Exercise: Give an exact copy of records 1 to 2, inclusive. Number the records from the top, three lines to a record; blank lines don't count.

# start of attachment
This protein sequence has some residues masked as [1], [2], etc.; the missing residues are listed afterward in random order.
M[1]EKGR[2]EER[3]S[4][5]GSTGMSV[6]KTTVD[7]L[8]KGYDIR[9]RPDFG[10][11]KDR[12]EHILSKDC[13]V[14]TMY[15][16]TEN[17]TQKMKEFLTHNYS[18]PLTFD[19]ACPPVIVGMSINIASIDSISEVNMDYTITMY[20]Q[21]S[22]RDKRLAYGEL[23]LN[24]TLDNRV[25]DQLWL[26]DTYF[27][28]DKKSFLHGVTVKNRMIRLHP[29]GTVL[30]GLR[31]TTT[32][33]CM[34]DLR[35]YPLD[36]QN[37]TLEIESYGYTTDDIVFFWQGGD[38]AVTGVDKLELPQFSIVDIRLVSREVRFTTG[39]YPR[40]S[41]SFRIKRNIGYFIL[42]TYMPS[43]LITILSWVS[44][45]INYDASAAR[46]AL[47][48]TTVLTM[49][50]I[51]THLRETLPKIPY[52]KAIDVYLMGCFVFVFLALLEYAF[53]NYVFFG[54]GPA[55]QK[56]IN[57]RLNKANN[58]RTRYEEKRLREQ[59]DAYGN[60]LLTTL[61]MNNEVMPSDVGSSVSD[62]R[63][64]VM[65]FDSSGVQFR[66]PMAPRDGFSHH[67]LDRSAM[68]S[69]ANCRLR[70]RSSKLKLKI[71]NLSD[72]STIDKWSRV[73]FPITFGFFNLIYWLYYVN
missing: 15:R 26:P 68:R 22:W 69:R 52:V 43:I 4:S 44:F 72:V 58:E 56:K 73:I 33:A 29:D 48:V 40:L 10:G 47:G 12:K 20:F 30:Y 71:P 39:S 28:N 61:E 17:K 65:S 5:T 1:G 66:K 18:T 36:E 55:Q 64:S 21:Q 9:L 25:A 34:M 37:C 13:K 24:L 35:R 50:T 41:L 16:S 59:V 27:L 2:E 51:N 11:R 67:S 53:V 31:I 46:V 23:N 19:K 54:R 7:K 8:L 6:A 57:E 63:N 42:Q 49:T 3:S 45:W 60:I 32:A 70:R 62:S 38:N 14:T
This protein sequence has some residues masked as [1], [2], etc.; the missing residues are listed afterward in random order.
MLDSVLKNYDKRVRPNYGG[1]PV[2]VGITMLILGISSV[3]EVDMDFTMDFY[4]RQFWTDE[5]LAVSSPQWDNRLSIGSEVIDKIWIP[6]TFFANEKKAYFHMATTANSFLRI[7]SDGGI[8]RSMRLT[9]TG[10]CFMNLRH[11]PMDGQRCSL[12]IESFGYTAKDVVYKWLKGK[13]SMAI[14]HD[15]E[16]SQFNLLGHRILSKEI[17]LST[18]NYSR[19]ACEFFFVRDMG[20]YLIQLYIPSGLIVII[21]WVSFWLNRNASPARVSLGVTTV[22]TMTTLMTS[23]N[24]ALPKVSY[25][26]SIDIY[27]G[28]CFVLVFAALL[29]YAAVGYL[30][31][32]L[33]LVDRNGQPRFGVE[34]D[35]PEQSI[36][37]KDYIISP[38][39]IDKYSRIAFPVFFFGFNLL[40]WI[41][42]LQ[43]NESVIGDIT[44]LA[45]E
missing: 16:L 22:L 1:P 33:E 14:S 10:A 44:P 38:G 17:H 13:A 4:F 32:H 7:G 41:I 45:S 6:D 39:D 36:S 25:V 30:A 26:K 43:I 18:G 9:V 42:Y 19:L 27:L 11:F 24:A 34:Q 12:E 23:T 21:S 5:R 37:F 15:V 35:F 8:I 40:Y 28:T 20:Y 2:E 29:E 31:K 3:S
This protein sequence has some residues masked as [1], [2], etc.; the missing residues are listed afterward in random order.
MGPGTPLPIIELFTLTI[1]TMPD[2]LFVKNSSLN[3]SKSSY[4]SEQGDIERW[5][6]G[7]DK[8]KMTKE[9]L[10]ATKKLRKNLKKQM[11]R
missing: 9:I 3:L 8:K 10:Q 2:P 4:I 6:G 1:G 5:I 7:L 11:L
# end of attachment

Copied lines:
This protein sequence has some residues masked as [1], [2], etc.; the missing residues are listed afterward in random order.
M[1]EKGR[2]EER[3]S[4][5]GSTGMSV[6]KTTVD[7]L[8]KGYDIR[9]RPDFG[10][11]KDR[12]EHILSKDC[13]V[14]TMY[15][16]TEN[17]TQKMKEFLTHNYS[18]PLTFD[19]ACPPVIVGMSINIASIDSISEVNMDYTITMY[20]Q[21]S[22]RDKRLAYGEL[23]LN[24]TLDNRV[25]DQLWL[26]DTYF[27][28]DKKSFLHGVTVKNRMIRLHP[29]GTVL[30]GLR[31]TTT[32][33]CM[34]DLR[35]YPLD[36]QN[37]TLEIESYGYTTDDIVFFWQGGD[38]AVTGVDKLELPQFSIVDIRLVSREVRFTTG[39]YPR[40]S[41]SFRIKRNIGYFIL[42]TYMPS[43]LITILSWVS[44][45]INYDASAAR[46]AL[47][48]TTVLTM[49][50]I[51]THLRETLPKIPY[52]KAIDVYLMGCFVFVFLALLEYAF[53]NYVFFG[54]GPA[55]QK[56]IN[57]RLNKANN[58]RTRYEEKRLREQ[59]DAYGN[60]LLTTL[61]MNNEVMPSDVGSSVSD[62]R[63][64]VM[65]FDSSGVQFR[66]PMAPRDGFSHH[67]LDRSAM[68]S[69]ANCRLR[70]RSSKLKLKI[71]NLSD[72]STIDKWSRV[73]FPITFGFFNLIYWLYYVN
missing: 15:R 26:P 68:R 22:W 69:R 52:V 43:I 4:S 44:F 72:V 58:E 56:K 73:I 33:A 29:D 48:V 40:L 10:G 47:G 12:K 20:F 30:Y 71:P 39:S 28:N 61:E 17:K 65:S 5:T 1:G 66:K 18:T 36:E 55:Q 64:S 21:Q 9:L 25:A 34:M 37:C 13:K 24:L 35:R 50:T 41:L 16:S 59:V 27:L 2:E 51:N 11:R 67:S 53:V 31:I 46:V 23:N 19:K 54:R 7:K 8:L 6:A 57:E 63:N 42:Q 49:T 3:S 45:W 60:I 32:A 70:R 62:S 38:N 14:T
This protein sequence has some residues masked as [1], [2], etc.; the missing residues are listed afterward in random order.
MLDSVLKNYDKRVRPNYGG[1]PV[2]VGITMLILGISSV[3]EVDMDFTMDFY[4]RQFWTDE[5]LAVSSPQWDNRLSIGSEVIDKIWIP[6]TFFANEKKAYFHMATTANSFLRI[7]SDGGI[8]RSMRLT[9]TG[10]CFMNLRH[11]PMDGQRCSL[12]IESFGYTAKDVVYKWLKGK[13]SMAI[14]HD[15]E[16]SQFNLLGHRILSKEI[17]LST[18]NYSR[19]ACEFFFVRDMG[20]YLIQLYIPSGLIVII[21]WVSFWLNRNASPARVSLGVTTV[22]TMTTLMTS[23]N[24]ALPKVSY[25][26]SIDIY[27]G[28]CFVLVFAALL[29]YAAVGYL[30][31][32]L[33]LVDRNGQPRFGVE[34]D[35]PEQSI[36][37]KDYIISP[38][39]IDKYSRIAFPVFFFGFNLL[40]WI[41][42]LQ[43]NESVIGDIT[44]LA[45]E
missing: 16:L 22:L 1:P 33:E 14:S 10:A 44:P 38:G 17:H 13:A 4:F 32:H 7:G 41:I 45:S 6:D 39:D 36:S 25:V 30:A 26:K 43:I 18:G 9:V 42:Y 19:L 27:L 11:F 24:A 34:Q 12:E 23:T 21:S 5:R 37:F 15:V 35:F 8:I 40:Y 28:T 20:Y 2:E 29:E 31:K 3:S